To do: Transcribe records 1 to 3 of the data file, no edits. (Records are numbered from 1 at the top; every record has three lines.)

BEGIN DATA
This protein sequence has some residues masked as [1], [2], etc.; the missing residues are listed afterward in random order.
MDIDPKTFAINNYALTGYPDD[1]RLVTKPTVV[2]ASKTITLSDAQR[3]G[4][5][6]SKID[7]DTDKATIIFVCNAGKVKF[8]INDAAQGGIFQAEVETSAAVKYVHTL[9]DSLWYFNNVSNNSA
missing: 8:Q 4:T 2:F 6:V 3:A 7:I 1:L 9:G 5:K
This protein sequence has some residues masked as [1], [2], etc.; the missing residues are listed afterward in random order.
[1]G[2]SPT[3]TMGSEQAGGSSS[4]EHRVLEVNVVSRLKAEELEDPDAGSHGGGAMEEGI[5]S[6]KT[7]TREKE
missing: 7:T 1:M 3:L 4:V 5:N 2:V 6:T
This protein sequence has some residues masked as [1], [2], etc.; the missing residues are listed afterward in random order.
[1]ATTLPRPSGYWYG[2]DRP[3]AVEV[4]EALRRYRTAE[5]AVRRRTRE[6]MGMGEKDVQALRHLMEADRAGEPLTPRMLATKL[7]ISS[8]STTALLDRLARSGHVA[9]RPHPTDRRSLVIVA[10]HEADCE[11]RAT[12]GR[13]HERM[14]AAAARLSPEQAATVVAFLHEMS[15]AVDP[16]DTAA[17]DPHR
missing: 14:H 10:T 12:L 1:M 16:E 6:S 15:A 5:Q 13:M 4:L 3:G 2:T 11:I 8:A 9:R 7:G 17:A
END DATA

This protein sequence has some residues masked as [1], [2], etc.; the missing residues are listed afterward in random order.
MDIDPKTFAINNYALTGYPDD[1]RLVTKPTVV[2]ASKTITLSDAQR[3]G[4][5][6]SKID[7]DTDKATIIFVCNAGKVKF[8]INDAAQGGIFQAEVETSAAVKYVHTL[9]DSLWYFNNVSNNSA
missing: 8:Q 4:T 2:F 6:V 3:A 7:I 1:L 9:G 5:K
This protein sequence has some residues masked as [1], [2], etc.; the missing residues are listed afterward in random order.
[1]G[2]SPT[3]TMGSEQAGGSSS[4]EHRVLEVNVVSRLKAEELEDPDAGSHGGGAMEEGI[5]S[6]KT[7]TREKE
missing: 7:T 1:M 3:L 4:V 5:N 2:V 6:T
This protein sequence has some residues masked as [1], [2], etc.; the missing residues are listed afterward in random order.
[1]ATTLPRPSGYWYG[2]DRP[3]AVEV[4]EALRRYRTAE[5]AVRRRTRE[6]MGMGEKDVQALRHLMEADRAGEPLTPRMLATKL[7]ISS[8]STTALLDRLARSGHVA[9]RPHPTDRRSLVIVA[10]HEADCE[11]RAT[12]GR[13]HERM[14]AAAARLSPEQAATVVAFLHEMS[15]AVDP[16]DTAA[17]DPHR
missing: 14:H 10:T 12:L 1:M 16:E 6:S 15:A 5:Q 13:M 4:L 3:G 2:T 11:I 8:A 9:R 7:G 17:A